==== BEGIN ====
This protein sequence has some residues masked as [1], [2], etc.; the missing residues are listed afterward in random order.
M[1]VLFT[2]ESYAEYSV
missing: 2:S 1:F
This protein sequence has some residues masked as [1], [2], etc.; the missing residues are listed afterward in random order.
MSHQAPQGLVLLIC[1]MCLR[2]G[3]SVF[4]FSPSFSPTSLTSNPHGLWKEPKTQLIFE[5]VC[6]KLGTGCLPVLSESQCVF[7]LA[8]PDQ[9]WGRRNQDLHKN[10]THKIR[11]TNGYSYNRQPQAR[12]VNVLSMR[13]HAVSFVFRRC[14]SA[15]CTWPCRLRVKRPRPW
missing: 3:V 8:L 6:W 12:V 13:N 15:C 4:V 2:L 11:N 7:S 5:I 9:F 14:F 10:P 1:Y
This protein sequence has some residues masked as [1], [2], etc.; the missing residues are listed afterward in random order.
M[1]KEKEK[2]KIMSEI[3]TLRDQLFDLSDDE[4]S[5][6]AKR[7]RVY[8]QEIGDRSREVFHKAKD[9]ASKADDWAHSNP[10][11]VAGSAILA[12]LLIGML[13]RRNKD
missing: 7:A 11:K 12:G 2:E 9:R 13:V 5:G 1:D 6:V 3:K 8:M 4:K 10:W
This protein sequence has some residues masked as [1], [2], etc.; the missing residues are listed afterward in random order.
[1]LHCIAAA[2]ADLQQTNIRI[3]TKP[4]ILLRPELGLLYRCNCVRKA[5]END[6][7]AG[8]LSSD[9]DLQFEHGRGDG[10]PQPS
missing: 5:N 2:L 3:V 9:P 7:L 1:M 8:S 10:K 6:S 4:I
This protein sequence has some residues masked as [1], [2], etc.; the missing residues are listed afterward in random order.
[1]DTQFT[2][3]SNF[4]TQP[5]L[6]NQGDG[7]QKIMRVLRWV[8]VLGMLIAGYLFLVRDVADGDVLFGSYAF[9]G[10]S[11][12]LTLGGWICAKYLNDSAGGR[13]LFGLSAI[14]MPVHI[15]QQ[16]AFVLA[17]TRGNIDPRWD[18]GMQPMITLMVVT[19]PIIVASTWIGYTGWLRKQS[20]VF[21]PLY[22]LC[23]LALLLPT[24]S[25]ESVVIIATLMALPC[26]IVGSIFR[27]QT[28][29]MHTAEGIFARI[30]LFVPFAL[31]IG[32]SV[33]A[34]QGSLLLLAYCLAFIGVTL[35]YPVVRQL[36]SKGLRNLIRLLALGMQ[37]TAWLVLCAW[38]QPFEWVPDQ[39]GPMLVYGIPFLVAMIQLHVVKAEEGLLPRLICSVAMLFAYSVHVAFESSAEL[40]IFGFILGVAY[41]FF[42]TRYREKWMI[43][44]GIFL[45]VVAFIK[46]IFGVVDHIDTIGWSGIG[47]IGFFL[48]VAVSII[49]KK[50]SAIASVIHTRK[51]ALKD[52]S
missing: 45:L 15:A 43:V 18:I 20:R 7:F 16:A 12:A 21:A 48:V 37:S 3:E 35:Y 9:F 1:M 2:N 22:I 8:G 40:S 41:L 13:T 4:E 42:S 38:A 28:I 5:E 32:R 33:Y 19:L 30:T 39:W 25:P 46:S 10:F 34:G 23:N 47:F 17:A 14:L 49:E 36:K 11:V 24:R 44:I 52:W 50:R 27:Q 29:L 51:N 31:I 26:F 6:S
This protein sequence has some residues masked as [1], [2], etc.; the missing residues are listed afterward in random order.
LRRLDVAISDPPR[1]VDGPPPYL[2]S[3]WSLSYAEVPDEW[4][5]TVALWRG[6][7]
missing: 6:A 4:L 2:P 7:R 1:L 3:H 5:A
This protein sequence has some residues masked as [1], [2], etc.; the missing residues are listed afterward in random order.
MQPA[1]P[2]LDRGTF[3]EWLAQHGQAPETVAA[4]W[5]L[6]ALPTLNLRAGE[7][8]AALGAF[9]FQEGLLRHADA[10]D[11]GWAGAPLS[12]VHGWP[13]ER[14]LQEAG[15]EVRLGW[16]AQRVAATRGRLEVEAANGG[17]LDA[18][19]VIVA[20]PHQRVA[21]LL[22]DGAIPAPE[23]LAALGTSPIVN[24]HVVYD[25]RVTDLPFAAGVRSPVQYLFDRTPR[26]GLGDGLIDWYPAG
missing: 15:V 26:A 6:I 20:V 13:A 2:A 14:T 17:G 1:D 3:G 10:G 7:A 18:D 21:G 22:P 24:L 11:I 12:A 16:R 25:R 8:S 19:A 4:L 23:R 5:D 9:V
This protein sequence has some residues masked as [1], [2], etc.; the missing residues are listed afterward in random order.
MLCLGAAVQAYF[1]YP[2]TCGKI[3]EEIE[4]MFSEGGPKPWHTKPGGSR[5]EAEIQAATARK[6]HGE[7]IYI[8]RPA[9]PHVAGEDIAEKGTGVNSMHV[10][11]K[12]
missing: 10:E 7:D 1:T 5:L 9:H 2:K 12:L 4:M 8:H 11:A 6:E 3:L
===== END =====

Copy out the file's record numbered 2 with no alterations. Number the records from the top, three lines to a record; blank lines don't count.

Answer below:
This protein sequence has some residues masked as [1], [2], etc.; the missing residues are listed afterward in random order.
MSHQAPQGLVLLIC[1]MCLR[2]G[3]SVF[4]FSPSFSPTSLTSNPHGLWKEPKTQLIFE[5]VC[6]KLGTGCLPVLSESQCVF[7]LA[8]PDQ[9]WGRRNQDLHKN[10]THKIR[11]TNGYSYNRQPQAR[12]VNVLSMR[13]HAVSFVFRRC[14]SA[15]CTWPCRLRVKRPRPW
missing: 3:V 8:L 6:W 12:V 13:N 15:C 4:V 2:L 11:N 7:S 5:I 9:F 14:F 10:P 1:Y